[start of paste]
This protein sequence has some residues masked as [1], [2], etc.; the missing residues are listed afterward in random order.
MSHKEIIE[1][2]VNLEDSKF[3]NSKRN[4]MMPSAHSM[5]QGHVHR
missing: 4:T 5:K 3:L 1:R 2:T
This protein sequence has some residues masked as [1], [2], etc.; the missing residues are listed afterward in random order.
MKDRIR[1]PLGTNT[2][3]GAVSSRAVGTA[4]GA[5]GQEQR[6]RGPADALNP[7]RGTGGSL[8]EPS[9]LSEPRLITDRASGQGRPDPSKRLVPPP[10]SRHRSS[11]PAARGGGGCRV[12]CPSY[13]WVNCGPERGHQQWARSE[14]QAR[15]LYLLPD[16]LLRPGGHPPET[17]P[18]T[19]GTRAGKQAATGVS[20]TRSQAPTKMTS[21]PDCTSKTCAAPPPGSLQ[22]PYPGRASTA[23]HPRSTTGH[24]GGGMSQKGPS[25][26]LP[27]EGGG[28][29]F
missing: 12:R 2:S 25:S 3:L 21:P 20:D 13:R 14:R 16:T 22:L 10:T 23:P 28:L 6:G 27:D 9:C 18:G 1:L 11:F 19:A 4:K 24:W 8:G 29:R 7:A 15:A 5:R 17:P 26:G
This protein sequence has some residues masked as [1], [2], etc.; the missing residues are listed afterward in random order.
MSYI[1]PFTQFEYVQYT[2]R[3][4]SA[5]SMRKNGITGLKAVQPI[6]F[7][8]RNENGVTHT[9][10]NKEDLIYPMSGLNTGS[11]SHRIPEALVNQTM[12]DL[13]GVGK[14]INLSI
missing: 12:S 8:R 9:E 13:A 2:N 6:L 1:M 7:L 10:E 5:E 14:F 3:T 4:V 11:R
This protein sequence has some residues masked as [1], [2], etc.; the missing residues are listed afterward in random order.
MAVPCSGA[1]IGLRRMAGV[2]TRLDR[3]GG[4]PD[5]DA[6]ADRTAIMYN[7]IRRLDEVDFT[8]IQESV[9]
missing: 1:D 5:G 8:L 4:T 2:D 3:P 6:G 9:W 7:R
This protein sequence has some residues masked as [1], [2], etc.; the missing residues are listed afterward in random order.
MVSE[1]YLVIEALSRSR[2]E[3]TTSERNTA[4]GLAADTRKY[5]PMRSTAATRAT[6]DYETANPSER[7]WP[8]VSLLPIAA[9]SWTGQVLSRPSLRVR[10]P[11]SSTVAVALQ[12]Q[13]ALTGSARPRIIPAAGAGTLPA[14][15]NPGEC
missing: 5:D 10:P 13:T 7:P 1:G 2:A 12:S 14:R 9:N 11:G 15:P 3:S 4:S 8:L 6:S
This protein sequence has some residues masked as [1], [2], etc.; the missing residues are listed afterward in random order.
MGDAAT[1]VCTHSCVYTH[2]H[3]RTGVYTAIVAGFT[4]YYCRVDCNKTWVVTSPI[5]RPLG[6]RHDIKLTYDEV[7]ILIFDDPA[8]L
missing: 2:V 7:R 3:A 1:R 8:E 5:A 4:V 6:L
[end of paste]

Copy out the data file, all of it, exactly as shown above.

This protein sequence has some residues masked as [1], [2], etc.; the missing residues are listed afterward in random order.
MSHKEIIE[1][2]VNLEDSKF[3]NSKRN[4]MMPSAHSM[5]QGHVHR
missing: 4:T 5:K 3:L 1:R 2:T
This protein sequence has some residues masked as [1], [2], etc.; the missing residues are listed afterward in random order.
MKDRIR[1]PLGTNT[2][3]GAVSSRAVGTA[4]GA[5]GQEQR[6]RGPADALNP[7]RGTGGSL[8]EPS[9]LSEPRLITDRASGQGRPDPSKRLVPPP[10]SRHRSS[11]PAARGGGGCRV[12]CPSY[13]WVNCGPERGHQQWARSE[14]QAR[15]LYLLPD[16]LLRPGGHPPET[17]P[18]T[19]GTRAGKQAATGVS[20]TRSQAPTKMTS[21]PDCTSKTCAAPPPGSLQ[22]PYPGRASTA[23]HPRSTTGH[24]GGGMSQKGPS[25][26]LP[27]EGGG[28][29]F
missing: 12:R 2:S 25:S 3:L 21:P 20:D 13:R 14:R 16:T 22:L 10:T 23:P 28:L 6:G 27:D 9:C 18:G 1:L 11:F 19:A 4:K 24:W 8:G 29:R 7:A 15:A 5:R 17:P 26:G
This protein sequence has some residues masked as [1], [2], etc.; the missing residues are listed afterward in random order.
MSYI[1]PFTQFEYVQYT[2]R[3][4]SA[5]SMRKNGITGLKAVQPI[6]F[7][8]RNENGVTHT[9][10]NKEDLIYPMSGLNTGS[11]SHRIPEALVNQTM[12]DL[13]GVGK[14]INLSI
missing: 12:S 8:R 9:E 13:A 2:N 6:L 1:M 7:L 10:E 5:E 14:F 3:T 4:V 11:R
This protein sequence has some residues masked as [1], [2], etc.; the missing residues are listed afterward in random order.
MAVPCSGA[1]IGLRRMAGV[2]TRLDR[3]GG[4]PD[5]DA[6]ADRTAIMYN[7]IRRLDEVDFT[8]IQESV[9]
missing: 1:D 5:G 8:L 4:T 2:D 3:P 6:G 9:W 7:R
This protein sequence has some residues masked as [1], [2], etc.; the missing residues are listed afterward in random order.
MVSE[1]YLVIEALSRSR[2]E[3]TTSERNTA[4]GLAADTRKY[5]PMRSTAATRAT[6]DYETANPSER[7]WP[8]VSLLPIAA[9]SWTGQVLSRPSLRVR[10]P[11]SSTVAVALQ[12]Q[13]ALTGSARPRIIPAAGAGTLPA[14][15]NPGEC
missing: 5:D 10:P 13:T 7:P 1:G 2:A 12:S 14:R 9:N 11:G 15:P 3:S 4:S 8:L 6:S
This protein sequence has some residues masked as [1], [2], etc.; the missing residues are listed afterward in random order.
MGDAAT[1]VCTHSCVYTH[2]H[3]RTGVYTAIVAGFT[4]YYCRVDCNKTWVVTSPI[5]RPLG[6]RHDIKLTYDEV[7]ILIFDDPA[8]L
missing: 2:V 7:R 3:A 1:R 8:E 5:A 4:V 6:L